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Arthroscopy. 2010 Dec;26(12):1602-6. doi: 10.1016/j.arthro.2010.05.004.

Magnetic resonance imaging evidence of meniscal extrusion in medial meniscus posterior root tear.

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Department of Orthopaedic Surgery, Yonsei University, Gangnam Severance Hospital, Seoul, South Korea.



The purpose of this study was to evaluate the relation between meniscal extrusion on magnetic resonance imaging (MRI) and tearing of the posterior root of the medial meniscus, as well as to understand the relation between meniscal extrusion and chondral lesions.


From January 2007 to December 2008, 387 consecutive cases of medial meniscal tears were treated arthroscopically. Of these cases, 248 (64.1%) with MRI were reviewed. Arthroscopic findings were reviewed for the type of tear and medial compartment cartilage lesion. Root tear was defined as a radial tear in the posterior horn of the medial meniscus near the tibial spine (i.e., within 5 mm of the root attachment). An MRI scan of the knee was used to evaluate the presence and extent of meniscal extrusion. Meniscal extrusion of 3 mm or greater was considered pathologic. Arthroscopic findings were compared with respect to the extent of meniscal extrusion.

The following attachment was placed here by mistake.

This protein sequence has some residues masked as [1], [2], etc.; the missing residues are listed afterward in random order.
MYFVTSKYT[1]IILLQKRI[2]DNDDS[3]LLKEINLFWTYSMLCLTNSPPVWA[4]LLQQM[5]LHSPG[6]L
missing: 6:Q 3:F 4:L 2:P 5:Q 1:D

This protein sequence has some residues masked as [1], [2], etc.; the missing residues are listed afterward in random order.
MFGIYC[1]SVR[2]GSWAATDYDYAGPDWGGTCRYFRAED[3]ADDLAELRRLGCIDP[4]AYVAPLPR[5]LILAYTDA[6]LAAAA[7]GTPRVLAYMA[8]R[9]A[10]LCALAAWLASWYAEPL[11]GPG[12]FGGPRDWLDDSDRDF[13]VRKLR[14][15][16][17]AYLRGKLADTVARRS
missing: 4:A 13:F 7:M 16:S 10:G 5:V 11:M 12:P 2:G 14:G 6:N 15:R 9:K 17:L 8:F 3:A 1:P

There were 98 male patients and 150 female patients. The mean age was 53.5 years (range, 15 to 81 years). The results showed 127 cases (51.2%) in which the medial meniscus had meniscal extrusion of 3 mm or greater. Posterior root tears were found in 66 (26.6%) of the 248 knees. The mean meniscal extrusion in patients with root tear was 3.8 ± 1.4 mm, whereas the mean extrusion of those who had no root tear was 2.7 ± 1.3 mm. We found an association between pathologic meniscal extrusion and root tear (P < .001). Meniscal extrusion showed a low positive predictive value (39%) and specificity (58%) with regard to the meniscal root tear. Meniscal extrusion was also significantly correlated with severity of chondral lesions (P < .001).


Considerable extrusion (≥3 mm) can be associated with tearing of the medial meniscus root and chondral lesion of the medial femoral condyle.


Level IV, therapeutic case series.

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